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International Figures Are Questioning The Interviews Conducted By Mexican Officials In The Ayotzinapa Missing 43 Case

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It’s been almost four years since 43 Mexican college students were kidnapped in the town of Iguala in Guerrero, Mexico. Mexican authorities have been working to uncover facts about the crime that took place on September 26, 2014. Now, we’re getting a clear picture as to how some of these revelations were made.

According to a report by the United Nations, Mexican authorities were able to gather information about what took place that night through means of torture.

“The findings of the report point to a pattern of committing, tolerating and covering up torture in the investigation of the Ayotzinapa case,” UN High Commissioner for Human Rights Zeid Ra’ad Al Hussein said.

The findings by the U.N. was published in a report titled “Double Injustice – Human rights violations in the investigation of the Ayotzinapa case.”

“This not only violates the rights of the detainees, but also the right to justice and to truth for the victims of the events of September 2014, their families, and for society as a whole,” Zeid said, according to the U.N.

Witnesses and suspects were allegedly tortured in order to obtain information and/or confessions. U.N. officials are questioning how much of that information is accurate.

“Ayotzinapa is a test case of the Mexican authorities’ willingness and ability to tackle serious human rights violations,” Zeid said, according to the U.N.

“You cannot resolve a serious human rights violation with other violations,” Mexico’s U.N. representative said.

According to the Associated Press, the U.N. is asking for some of the material and information gathered to be dismissed because it was obtained unlawfully.

The U.N. points to a suspect in the case who was allegedly tortured by means of “electric shocks, beatings and suffocation as well as threats that his wife and daughters would be raped and killed.”

About the report, Mexico Attorney General’s Office said that the information they’ve received for the kidnapping and murder of these students will lead to 30 more arrests.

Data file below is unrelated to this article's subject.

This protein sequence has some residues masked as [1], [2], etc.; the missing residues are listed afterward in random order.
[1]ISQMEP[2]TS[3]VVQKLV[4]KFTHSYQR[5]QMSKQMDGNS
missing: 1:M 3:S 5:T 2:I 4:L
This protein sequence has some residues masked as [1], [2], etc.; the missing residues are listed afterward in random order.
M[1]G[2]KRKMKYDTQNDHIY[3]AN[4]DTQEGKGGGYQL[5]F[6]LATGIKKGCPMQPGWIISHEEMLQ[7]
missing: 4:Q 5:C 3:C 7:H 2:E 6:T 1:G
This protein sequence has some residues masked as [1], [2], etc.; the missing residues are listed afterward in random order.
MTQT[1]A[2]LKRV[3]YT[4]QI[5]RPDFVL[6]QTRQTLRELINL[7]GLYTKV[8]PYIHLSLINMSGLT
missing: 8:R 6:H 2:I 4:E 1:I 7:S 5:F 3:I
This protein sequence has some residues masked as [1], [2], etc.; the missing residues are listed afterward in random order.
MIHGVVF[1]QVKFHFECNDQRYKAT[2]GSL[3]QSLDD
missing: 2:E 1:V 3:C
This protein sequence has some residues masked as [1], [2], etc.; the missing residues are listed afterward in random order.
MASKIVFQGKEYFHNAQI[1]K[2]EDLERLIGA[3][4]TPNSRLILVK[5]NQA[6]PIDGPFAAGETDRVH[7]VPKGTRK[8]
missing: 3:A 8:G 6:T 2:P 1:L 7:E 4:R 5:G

READ: Mass Graves Discovered in Mexico, Families of 43 Ayotzinapa Students Want Answers

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Wrongful Death Lawsuits Are Being Filed For The Victims Killed In The Florida Bridge Collapse

Things That Matter

Wrongful Death Lawsuits Are Being Filed For The Victims Killed In The Florida Bridge Collapse


A lawsuit will be formally filed on behalf of two of the six victims who died following a collapse of a pedestrian bridge last Thursday near Florida International University. Alberto Arias, 53, and Osvaldo González, 57, were life partners and had been in a relationship for more than 20 years. Both were driving together in a white Chevy truck when the bridge collapsed on top of them, according to the Miami Herald.

The Herald reports lawyer Yesenia Collazo gave a press conference at her law office on behalf of the families of the two men, stating the wrongful death lawsuit will be filed after Arias and Gonzalez are buried together this week.

The bridge collapse claimed the lives of six victims in total, ranging from ages 18 to 60.

Alexa Duran, a student at FIU, was the youngest victim. She was driving from a doctor’s appointment while her best friend, Richard Humble, was in the passenger seat.

“Alexa, she wasn’t just my daughter. She was also my friend,” Orlando Duran, her father, told WSVN in an interview. 

Alexa was a political science major and had hopes of becoming both a writer and lawyer.

“I don’t think I’ll ever, ever be the same again, because my friend is not here anymore,” Duran told WSVN.

The three other victims are Brandon Brownfield, Navaro Brown, 37, and Rolando Fraga, 60.

The bridge was supposed to be the largest pedestrian bridge in the nation using the modular construction method, according to FIU. The main span of the bridge was assembled off-site, allowing traffic not to be disrupted during construction, Local10 reports.

Students at FIU gathered for a vigil on campus in remembrance of the victims. Members of the Alpha Xi Delta, a sorority Duran was a member of, sang in honor of Duran’s memory.

Local 10 reports the group walked to a makeshift memorial site where flowers and other items were placed in honor of the victims.

READ: Mourners In Brazil And Colombia Remembered The Chapecoense Players Killed In A Plane Crash Last Year

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